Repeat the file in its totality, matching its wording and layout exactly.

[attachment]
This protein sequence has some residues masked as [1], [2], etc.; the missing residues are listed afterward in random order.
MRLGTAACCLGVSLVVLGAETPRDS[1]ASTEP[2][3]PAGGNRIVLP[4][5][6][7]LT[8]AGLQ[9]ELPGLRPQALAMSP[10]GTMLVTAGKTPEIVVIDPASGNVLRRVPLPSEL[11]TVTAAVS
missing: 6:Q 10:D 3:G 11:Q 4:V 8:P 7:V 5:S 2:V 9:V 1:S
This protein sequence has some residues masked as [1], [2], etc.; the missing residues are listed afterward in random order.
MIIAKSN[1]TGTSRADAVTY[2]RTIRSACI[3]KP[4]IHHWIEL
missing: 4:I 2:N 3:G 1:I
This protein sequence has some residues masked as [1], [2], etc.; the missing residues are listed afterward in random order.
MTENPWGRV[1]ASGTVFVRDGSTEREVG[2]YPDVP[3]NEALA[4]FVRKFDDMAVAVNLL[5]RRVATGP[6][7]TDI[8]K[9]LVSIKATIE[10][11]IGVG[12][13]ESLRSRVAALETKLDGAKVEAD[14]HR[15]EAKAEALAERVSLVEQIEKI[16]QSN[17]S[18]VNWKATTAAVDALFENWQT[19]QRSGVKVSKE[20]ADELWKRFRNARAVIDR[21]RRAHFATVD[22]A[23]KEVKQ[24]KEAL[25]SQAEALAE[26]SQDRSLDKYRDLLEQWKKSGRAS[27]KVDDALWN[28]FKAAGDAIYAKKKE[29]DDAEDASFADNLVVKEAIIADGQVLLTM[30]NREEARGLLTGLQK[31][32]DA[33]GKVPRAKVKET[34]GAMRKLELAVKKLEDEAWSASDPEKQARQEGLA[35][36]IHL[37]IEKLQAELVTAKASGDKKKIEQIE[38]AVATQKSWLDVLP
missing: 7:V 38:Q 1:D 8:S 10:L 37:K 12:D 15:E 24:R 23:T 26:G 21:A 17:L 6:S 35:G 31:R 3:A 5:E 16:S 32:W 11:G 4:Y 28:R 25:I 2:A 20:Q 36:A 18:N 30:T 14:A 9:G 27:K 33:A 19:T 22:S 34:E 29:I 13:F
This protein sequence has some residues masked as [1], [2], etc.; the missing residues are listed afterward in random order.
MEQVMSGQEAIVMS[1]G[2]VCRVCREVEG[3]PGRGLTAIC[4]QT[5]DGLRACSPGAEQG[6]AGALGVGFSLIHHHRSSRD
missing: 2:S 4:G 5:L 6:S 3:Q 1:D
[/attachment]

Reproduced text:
This protein sequence has some residues masked as [1], [2], etc.; the missing residues are listed afterward in random order.
MRLGTAACCLGVSLVVLGAETPRDS[1]ASTEP[2][3]PAGGNRIVLP[4][5][6][7]LT[8]AGLQ[9]ELPGLRPQALAMSP[10]GTMLVTAGKTPEIVVIDPASGNVLRRVPLPSEL[11]TVTAAVS
missing: 6:Q 10:D 3:G 11:Q 4:V 8:P 7:V 5:S 2:V 9:V 1:S
This protein sequence has some residues masked as [1], [2], etc.; the missing residues are listed afterward in random order.
MIIAKSN[1]TGTSRADAVTY[2]RTIRSACI[3]KP[4]IHHWIEL
missing: 4:I 2:N 3:G 1:I
This protein sequence has some residues masked as [1], [2], etc.; the missing residues are listed afterward in random order.
MTENPWGRV[1]ASGTVFVRDGSTEREVG[2]YPDVP[3]NEALA[4]FVRKFDDMAVAVNLL[5]RRVATGP[6][7]TDI[8]K[9]LVSIKATIE[10][11]IGVG[12][13]ESLRSRVAALETKLDGAKVEAD[14]HR[15]EAKAEALAERVSLVEQIEKI[16]QSN[17]S[18]VNWKATTAAVDALFENWQT[19]QRSGVKVSKE[20]ADELWKRFRNARAVIDR[21]RRAHFATVD[22]A[23]KEVKQ[24]KEAL[25]SQAEALAE[26]SQDRSLDKYRDLLEQWKKSGRAS[27]KVDDALWN[28]FKAAGDAIYAKKKE[29]DDAEDASFADNLVVKEAIIADGQVLLTM[30]NREEARGLLTGLQK[31][32]DA[33]GKVPRAKVKET[34]GAMRKLELAVKKLEDEAWSASDPEKQARQEGLA[35][36]IHL[37]IEKLQAELVTAKASGDKKKIEQIE[38]AVATQKSWLDVLP
missing: 7:V 38:Q 1:D 8:S 10:L 37:K 12:D 15:E 24:R 23:T 26:G 21:A 17:L 6:S 35:G 31:R 3:A 5:E 16:S 32:W 11:G 4:Y 28:R 25:I 2:A 20:Q 36:A 18:N 30:T 14:A 9:G 27:K 33:A 19:T 22:S 34:E 29:I 13:F
This protein sequence has some residues masked as [1], [2], etc.; the missing residues are listed afterward in random order.
MEQVMSGQEAIVMS[1]G[2]VCRVCREVEG[3]PGRGLTAIC[4]QT[5]DGLRACSPGAEQG[6]AGALGVGFSLIHHHRSSRD
missing: 2:S 4:G 5:L 6:S 3:Q 1:D